Algiers, Third World Capital by Elaine Mokhtefi review – Black Panthers, freedom fighters, revolutionaries

In the 1960s Algeria became a beacon to the world, and exiled artists, intellectuals and guerrilla fighters flocked there. The militant author met them all

“This is a story with a beginning and an end,” Elaine Mokhtefi writes in the preface to her extraordinary memoir. The title is a bit misleading – this is no dry history – but it carries something of the revolutionary optimism of her tale’s beginnings, and, in its anachronism, something too of the heartache of its ending. Because who can even talk of a first or a third world any more, rather than a whole planet of uncertainty and want, dotted here and there with well-guarded islands of cosmopolitan abundance? And who can remember anything as unitary as a capital, or as beautiful as a solidarity that doesn’t care for borders?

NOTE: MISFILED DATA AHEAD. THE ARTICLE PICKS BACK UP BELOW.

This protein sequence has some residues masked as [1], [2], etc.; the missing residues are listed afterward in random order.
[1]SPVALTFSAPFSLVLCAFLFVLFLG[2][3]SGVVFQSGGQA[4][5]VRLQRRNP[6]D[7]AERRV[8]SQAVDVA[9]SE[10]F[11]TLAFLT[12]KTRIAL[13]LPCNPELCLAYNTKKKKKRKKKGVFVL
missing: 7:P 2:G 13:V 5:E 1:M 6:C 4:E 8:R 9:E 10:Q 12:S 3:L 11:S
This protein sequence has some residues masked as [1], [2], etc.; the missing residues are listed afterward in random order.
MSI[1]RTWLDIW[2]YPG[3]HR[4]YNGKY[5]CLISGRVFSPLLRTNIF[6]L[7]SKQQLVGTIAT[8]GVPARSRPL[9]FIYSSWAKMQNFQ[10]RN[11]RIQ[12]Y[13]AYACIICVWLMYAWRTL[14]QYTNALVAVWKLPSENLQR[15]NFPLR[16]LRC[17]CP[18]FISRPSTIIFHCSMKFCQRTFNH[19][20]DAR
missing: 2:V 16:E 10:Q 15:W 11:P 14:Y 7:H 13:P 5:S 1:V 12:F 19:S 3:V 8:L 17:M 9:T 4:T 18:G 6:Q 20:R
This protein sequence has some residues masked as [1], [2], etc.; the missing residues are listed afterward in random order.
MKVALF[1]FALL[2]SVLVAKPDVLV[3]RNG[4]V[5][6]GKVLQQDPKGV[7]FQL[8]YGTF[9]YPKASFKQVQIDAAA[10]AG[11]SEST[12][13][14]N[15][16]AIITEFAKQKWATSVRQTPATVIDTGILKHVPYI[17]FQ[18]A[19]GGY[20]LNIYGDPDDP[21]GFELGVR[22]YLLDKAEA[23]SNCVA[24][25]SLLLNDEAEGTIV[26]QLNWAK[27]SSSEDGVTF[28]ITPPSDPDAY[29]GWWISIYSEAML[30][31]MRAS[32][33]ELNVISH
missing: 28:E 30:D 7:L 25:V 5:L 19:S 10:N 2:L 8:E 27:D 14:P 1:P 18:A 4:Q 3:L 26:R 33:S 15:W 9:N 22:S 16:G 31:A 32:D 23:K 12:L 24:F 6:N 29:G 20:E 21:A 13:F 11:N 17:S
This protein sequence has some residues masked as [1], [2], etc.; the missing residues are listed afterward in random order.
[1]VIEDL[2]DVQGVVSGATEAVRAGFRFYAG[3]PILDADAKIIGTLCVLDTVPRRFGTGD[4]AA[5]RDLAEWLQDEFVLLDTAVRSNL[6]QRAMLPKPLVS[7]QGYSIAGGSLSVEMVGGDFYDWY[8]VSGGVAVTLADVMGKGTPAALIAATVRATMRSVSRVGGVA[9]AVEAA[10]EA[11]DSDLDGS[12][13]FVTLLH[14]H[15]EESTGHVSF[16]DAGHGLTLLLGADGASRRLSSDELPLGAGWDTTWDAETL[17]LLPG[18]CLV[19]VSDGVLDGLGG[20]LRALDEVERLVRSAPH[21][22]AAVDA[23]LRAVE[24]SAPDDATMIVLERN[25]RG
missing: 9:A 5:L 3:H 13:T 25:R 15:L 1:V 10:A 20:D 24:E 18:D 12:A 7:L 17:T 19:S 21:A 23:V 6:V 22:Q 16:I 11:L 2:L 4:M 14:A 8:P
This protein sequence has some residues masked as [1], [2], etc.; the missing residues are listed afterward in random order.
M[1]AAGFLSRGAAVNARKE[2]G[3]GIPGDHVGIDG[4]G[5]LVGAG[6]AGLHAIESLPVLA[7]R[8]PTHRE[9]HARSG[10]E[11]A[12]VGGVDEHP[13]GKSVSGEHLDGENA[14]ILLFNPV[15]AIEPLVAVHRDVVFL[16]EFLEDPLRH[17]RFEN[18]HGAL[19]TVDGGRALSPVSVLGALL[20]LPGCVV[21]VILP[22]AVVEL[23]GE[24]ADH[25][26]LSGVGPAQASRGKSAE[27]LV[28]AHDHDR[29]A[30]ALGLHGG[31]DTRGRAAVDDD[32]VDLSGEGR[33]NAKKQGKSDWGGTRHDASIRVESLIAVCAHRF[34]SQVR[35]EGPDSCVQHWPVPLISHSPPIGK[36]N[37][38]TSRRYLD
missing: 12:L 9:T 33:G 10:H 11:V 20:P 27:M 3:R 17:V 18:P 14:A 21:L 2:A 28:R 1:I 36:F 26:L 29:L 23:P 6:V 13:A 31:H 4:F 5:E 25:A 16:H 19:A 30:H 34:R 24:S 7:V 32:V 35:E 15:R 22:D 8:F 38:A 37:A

Mokhtefi, born Elaine Klein in prosaic Hempstead, New York, was 23 when she moved to Paris ...